counsel of plaintiff­appellant Laurencia Alejandrino in CA­
G.R. CV No. x x x, had filed a civil action—Civil Case No.
CEB­11673 x x x for ‘REDEMPTION & RECOVERY OF
PROPERTIES WITH DAMAGES,’ which is presently
pending before Branch 7 of the Regional Trial Court of
Cebu City.” He asserts that the lower court did not exceed
its jurisdiction and/or commit grave abuse of discretion in
granting his motion for segregation of the 146 square
meters of the land involved that rightfully belonged to him
in accordance with the decision of the lower court. He
charges counsel for petitioner with exhibiting “unethical
conduct and practice” in appearing as counsel for petitioner
in Civil Case No. CEB­11673 after he had appeared for
complainant Laurencia in CA­G.R. CV No. 33433 or Civil
Case No. CEB­7038. Under the circumstances of this case,
the ultimate issue that needs determination is whether or
not as an heir of the Alejandrino property, Laurencia may
validly sell specific portions thereof to a third party.
Article 1078 of the Civil Code provides that where there
are two or more heirs, the whole estate of the decedent is,
before partition, owned in common by such heirs, subject to
the payment of the debts of the deceased. Under a co­
ownership, the ownership of 9an undivided thing or right
belongs to different persons. Each co­owner of property
which is held pro indiviso exercises his rights over the
whole property and may use and enjoy the same with no
other limitation than that he shall not injure the interests
of his co­owners. The underlying rationale is that until a
division is made, the respective share of each cannot be
determined and every co­owner exercises, together with his
co­participants, joint ownership over the pro indiviso
property,
10
in addition to his use and enjoyment of the
same.

_______________

9 Art. 484, Civil Code.


10 Aguilar v. Court of Appeals, G.R. No. 76351, October 29, 1993, 227
SCRA 472, 480.

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Although the right of an heir over the property of the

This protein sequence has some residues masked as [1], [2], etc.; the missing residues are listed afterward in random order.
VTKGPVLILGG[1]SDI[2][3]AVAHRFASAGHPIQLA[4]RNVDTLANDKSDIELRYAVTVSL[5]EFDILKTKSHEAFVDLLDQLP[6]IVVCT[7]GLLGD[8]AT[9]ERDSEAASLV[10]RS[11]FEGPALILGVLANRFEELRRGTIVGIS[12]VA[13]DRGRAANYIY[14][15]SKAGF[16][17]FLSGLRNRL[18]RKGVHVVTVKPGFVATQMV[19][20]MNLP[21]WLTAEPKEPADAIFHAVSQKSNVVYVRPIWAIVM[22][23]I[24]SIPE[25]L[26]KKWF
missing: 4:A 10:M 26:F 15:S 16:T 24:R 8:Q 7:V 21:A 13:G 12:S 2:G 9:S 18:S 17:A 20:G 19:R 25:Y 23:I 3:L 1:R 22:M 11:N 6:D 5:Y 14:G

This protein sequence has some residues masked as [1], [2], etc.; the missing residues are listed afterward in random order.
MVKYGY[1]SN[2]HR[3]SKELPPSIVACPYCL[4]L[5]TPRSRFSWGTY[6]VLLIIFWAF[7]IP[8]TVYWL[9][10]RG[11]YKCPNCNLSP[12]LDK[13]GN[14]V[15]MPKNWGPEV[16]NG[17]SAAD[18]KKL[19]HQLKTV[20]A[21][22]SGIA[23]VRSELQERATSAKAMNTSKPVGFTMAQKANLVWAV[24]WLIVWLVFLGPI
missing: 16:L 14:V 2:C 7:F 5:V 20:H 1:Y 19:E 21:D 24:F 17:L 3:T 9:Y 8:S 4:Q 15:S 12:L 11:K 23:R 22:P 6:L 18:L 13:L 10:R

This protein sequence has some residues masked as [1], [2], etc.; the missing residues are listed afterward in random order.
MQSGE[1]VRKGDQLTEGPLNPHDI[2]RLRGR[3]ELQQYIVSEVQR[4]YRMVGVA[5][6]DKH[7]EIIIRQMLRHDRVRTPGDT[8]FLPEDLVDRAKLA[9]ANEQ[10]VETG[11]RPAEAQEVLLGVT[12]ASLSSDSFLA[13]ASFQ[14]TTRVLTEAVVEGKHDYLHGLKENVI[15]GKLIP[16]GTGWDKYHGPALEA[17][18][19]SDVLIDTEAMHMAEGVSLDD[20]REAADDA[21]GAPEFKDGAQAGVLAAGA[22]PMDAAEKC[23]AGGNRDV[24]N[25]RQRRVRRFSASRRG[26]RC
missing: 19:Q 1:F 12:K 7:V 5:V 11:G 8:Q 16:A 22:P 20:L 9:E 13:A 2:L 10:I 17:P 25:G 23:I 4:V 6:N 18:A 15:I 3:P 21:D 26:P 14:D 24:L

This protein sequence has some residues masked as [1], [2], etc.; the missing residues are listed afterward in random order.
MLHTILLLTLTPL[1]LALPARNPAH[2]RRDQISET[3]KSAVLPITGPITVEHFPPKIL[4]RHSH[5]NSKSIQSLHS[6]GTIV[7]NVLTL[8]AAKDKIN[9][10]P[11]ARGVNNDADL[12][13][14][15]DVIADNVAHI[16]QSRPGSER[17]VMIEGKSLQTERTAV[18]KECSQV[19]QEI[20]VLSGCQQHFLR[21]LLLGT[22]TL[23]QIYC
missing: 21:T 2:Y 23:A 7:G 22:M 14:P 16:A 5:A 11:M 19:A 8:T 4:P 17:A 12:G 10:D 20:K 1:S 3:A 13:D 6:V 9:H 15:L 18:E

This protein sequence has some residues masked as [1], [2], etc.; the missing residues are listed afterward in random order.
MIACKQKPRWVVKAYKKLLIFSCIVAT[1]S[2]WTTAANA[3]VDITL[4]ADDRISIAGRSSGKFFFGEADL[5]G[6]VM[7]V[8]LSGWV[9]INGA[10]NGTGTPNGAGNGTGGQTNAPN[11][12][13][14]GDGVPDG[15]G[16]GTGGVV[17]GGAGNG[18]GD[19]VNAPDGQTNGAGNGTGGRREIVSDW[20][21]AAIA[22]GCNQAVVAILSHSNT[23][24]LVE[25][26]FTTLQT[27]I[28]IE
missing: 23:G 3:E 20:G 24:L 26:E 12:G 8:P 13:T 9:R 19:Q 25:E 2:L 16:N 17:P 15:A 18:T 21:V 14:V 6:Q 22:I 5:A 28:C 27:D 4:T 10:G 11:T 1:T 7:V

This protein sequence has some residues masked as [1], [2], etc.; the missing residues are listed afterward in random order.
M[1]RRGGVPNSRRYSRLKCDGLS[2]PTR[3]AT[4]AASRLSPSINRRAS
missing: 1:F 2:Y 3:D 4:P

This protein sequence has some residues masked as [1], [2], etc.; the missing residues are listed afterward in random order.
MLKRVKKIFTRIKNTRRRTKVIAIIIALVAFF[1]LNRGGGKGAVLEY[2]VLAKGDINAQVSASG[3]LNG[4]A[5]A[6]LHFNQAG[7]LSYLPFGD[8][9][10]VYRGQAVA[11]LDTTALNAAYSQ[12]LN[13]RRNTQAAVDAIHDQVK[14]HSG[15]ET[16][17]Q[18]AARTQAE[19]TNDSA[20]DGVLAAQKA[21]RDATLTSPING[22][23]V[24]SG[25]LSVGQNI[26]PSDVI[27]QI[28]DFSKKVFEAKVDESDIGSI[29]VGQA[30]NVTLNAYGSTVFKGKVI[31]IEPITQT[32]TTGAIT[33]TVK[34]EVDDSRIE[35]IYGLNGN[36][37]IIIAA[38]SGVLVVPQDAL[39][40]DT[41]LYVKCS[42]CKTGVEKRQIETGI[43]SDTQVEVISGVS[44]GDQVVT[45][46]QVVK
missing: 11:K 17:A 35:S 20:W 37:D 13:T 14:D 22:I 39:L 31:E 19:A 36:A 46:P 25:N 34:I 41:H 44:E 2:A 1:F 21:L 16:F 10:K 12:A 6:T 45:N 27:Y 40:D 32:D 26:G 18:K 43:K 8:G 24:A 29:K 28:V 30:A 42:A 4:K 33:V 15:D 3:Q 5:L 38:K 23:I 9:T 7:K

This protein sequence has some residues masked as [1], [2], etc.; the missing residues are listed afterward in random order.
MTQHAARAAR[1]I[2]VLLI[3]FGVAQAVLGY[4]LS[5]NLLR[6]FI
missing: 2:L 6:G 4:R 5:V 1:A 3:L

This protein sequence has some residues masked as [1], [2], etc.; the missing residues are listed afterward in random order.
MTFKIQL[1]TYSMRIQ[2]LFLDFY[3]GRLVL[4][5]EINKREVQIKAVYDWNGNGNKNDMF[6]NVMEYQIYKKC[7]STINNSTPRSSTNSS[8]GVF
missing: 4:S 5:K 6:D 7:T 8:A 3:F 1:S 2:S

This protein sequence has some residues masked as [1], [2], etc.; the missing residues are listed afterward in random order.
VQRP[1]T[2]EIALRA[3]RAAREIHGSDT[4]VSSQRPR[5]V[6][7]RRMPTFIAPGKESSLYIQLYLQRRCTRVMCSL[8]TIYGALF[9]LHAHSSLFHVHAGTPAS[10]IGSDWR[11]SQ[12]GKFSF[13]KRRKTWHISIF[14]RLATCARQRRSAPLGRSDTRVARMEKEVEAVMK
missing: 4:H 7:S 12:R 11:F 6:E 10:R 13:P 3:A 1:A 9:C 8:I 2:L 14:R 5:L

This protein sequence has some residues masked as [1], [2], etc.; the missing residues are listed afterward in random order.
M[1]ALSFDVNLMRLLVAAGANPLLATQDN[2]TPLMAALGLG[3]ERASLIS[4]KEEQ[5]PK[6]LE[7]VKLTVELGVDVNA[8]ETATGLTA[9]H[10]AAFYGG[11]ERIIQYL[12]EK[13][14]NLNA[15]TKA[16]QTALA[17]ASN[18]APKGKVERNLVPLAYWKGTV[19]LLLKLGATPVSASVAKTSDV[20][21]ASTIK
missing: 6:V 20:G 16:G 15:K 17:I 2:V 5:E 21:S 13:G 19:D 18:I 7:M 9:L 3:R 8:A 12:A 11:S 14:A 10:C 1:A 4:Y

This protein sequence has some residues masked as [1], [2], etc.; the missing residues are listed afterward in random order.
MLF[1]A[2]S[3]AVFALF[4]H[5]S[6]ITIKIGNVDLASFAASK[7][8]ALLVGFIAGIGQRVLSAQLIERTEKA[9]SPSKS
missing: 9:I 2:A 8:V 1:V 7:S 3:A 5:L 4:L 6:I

decedent is inchoate as long
11
as the estate has not been fully
settled and partitioned, the law allows a co­owner to
exercise rights of ownership over such inchoate right. Thus,
the Civil Code provides:

“ART. 493. Each co­owner shall have the full ownership of his
part and of the fruits and benefits pertaining thereto, and he may
therefore alienate, assign or mortgage it, and even substitute
another person in its enjoyment, except when personal rights are
involved. But the effect of the alienation or the mortgage, with
respect to the co­owners, shall be limited to the portion which may
be allotted to him in the division upon the termination of the co­
ownership.”

With respect to properties shared in common by virtue of


inheritance, alienation of a pro indiviso portion thereof is
specifically governed by Article 1088 that provides:

“ART. 1088. Should any of the heirs sell his hereditary rights to a
stranger before the partition, any or all of the co­heirs may be
subrogated to the rights of the purchaser by reimbursing him for
the price of the sale, provided they do so within the period of one
month from the time they were notified in writing of the sale by
the vendor.”

In the instant case, Laurencia was within her hereditary


rights in selling her pro indiviso share in Lot No. 2798.
However, because the property had not yet been
partitioned in accordance with the Rules of Court, no
particular portion of the property could be identified as yet
and delineated as the object of the sale. Thus, interpreting
Article 493 of the Civil Code providing that an alienation of
a co­owned property “shall be limited to the portion which
may be allotted to (the seller) in the division upon the
termination of the co­ownership,” the Court said:

_______________

11 The Estate of Ruiz v. Court of Appeals, 322 Phil. 590, 603 (1996).

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550 SUPREME COURT REPORTS ANNOTATED


Alejandrino vs. Court of Appeals

“x x x (p)ursuant to this law, a co­owner has the right to alienate


his pro­indiviso share in the co­owned property even without the
consent of the other co­owners. Nevertheless, as a mere part

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owner, he cannot alienate the shares of the other co­owners. The


prohibition is premised on the elementary rule that ‘no one can
give what he does not have’ (Nemo dat quod non habet). Thus, we